How the Sides Line Up in the Apple Encryption Fight

After Apple’s refusal to comply with a court order to help the FBI access encrypted content on an iPhone owned by one of the San Bernardino shooters, tech companies and presidential candidates have spoken out on the controversy over digital encryption. Michaela Rehle/Reuters

This article first appeared on the Council on Foreign Relations site.

Much has been written in the past 48 hours on Apple's refusal to comply with a federal order to assist the FBI access the encrypted contents on a iPhone 5C owned by Syed Rizwan Farook, one of the deceased perpetrators of the San Bernardino terrorist attack.

Here's a quick recap of the events to bring you up to speed:

On February 16, a federal magistrate in California ordered Apple to assist the FBI unlock and decrypt Farook's phone. In siding with the U.S. government, the magistrate accepted the Department of Justice's interpretation of the All Writs Act, a 200-year old law that allows courts to compel a person to do anything to comply with an order.

Get your unlimited Newsweek trial >

Specifically, the FBI is looking for Apple to develop a software that will:

  • Disable an iPhone's ability to automatically wipe its contents if an incorrect password is provided 10 times;
  • Allow the FBI to run software that will attempt to guess the iPhone's password–a technique known as brute force; and
  • Disable software features that would introduce delays after every password attempt.

On February 17, Apple published an open letter vowing to oppose the order on two grounds:

  1. Complying with the order effectively requires Apple to build malware to defeat the security features of its own products, exposing the security and privacy of its users if a third party got its hands on the malware.
  2. Complying with the order would set a bad precedent by using similar orders to "demand that Apple build surveillance software to intercept your messages, access your health records or financial data, track your location, or even access your phone's microphone or camera without your knowledge."

Get your unlimited Newsweek trial >

Here are some of the reactions in the…

Technical community:

Tech companies:

  • Google CEO Sundar Pichai said in a series of tweets that the order could set "a troubling precedent."
  • WhatsApp CEO Jan Koum shared Cook's letter on Facebook and gave the company his full support, noting that "our freedom and our liberty are at stake."
  • The Information Technology Council, an industry group that represents Dell, Facebook, Google, and others, expressed "worry" at the broader implications of "requiring governments to disable security features."
  • Reform Government Surveillance, an industry group comprised of AOL, Apple, Google, Facebook, Evernote, Yahoo, LinkedIn, Microsoft, Twitter and Dropbox, issued a statement saying that "companies should not be required to build in backdoors to the technologies that keep their users' information secure."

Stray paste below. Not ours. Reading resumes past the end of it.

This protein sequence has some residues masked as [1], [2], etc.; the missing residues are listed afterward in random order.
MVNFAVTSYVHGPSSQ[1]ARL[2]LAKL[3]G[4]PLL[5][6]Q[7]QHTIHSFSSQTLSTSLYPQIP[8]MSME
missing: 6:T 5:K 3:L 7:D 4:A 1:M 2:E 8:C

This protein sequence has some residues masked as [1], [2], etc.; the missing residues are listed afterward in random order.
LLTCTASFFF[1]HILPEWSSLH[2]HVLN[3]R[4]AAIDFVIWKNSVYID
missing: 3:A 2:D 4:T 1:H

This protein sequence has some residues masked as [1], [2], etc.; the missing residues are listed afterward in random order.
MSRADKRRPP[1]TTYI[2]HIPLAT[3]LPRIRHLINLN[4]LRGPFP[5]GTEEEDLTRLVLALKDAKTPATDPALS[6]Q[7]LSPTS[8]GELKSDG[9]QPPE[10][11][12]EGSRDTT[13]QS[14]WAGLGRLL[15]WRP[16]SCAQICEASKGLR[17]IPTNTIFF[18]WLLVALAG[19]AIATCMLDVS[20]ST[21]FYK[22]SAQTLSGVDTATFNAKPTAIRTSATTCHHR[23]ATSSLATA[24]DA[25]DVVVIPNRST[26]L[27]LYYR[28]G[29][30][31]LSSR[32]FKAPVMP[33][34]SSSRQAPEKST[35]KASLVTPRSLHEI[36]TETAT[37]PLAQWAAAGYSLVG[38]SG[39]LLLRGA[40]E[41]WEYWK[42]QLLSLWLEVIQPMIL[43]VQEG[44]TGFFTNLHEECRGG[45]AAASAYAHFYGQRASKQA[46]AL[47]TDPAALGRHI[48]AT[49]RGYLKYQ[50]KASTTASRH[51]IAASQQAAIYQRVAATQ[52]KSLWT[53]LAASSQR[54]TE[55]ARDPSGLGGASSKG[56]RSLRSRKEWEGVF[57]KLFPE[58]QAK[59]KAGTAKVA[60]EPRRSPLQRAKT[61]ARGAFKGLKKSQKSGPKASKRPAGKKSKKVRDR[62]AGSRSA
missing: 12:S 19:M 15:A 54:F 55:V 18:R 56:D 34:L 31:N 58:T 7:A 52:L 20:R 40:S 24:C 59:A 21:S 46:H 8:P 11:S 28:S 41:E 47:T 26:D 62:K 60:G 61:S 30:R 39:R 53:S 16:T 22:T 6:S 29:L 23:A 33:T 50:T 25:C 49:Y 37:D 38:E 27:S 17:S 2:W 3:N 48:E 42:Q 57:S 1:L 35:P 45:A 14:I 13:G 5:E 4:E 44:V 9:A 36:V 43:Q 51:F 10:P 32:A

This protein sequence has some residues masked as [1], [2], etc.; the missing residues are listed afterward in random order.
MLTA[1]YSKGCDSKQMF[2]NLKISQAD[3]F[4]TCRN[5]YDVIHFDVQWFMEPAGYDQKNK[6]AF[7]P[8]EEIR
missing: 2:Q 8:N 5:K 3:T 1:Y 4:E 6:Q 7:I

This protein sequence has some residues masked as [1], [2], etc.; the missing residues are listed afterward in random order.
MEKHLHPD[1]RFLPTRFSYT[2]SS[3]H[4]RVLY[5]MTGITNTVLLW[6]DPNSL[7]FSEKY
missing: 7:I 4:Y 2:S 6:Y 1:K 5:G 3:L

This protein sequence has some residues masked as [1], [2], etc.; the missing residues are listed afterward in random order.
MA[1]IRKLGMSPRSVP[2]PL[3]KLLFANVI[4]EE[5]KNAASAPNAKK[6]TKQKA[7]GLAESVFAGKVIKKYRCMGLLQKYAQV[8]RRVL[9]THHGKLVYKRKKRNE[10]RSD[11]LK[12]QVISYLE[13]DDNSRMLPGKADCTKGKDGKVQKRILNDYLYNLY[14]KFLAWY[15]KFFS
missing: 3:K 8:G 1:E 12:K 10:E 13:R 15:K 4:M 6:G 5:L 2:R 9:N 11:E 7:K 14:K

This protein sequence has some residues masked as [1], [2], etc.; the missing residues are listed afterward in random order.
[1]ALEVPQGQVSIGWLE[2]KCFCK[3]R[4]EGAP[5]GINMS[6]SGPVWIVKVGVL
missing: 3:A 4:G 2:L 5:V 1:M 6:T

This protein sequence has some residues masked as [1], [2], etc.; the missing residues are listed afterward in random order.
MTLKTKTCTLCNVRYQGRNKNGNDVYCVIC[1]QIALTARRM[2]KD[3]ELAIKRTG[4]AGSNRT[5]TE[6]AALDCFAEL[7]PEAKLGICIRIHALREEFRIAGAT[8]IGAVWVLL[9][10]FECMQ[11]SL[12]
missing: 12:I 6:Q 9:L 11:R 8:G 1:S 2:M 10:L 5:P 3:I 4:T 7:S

Think tank community:

  • Max Boot disagrees with Apple's position, calling it "sanctimonious and misleading."
  • Robert Chesney at Lawfare notes that the encryption and "going dark" battle is now moving from Congress to the courts.
  • Ben Wittes at Lawfare is saying: "I told you so."
  • Matt Mayer at the American Enterprise Institute argues that absent Congressional action on encryption, Apple is right to fight the magistrate's order.
  • Julian Sanchez at CATO argues that the Apple-FBI case is all about the precedent it set.s

Political establishment:

  • Congressman Ted Lieu (Democrat, California) issued a press release supporting Apple, arguing that the court is effectively asking a private sector company to be an arm of law enforcement.
  • Congressman Justin Amash (Republican, Michigan) tweeted his support for Apple.
  • Senator Tom Cotton (Republican, Arkansas) said that Apple "chose to protect a dead ISIS terrorist's privacy over the security of the American people."
  • Senator Ron Wyden (Democrat, Oregon), who has clashed with the government on encryption, said that the FBI's move could "snowball around the world" and give "Russia and China a blueprint for forcing American companies to create a backdoor."
  • Senator Ron Johnson (Republican, Wisconsin) expressed concern that "using the judiciary to require Apple to build a 'master key'...could open a Pandora's box with unforeseen effects."
  • Richard Burr (Republican, North Carolina) and Dianne Feinstein (Democrat, California), the chair and ranking members of the Senate Intelligence Community, sided with the FBI.

2016 campaign:

Adam Segal is the Maurice R. Greenberg Senior Fellow for China Studies and Director of the Digital and Cyberspace Policy Program at the Council on Foreign Relations.

How the Sides Line Up in the Apple Encryption Fight | U.S.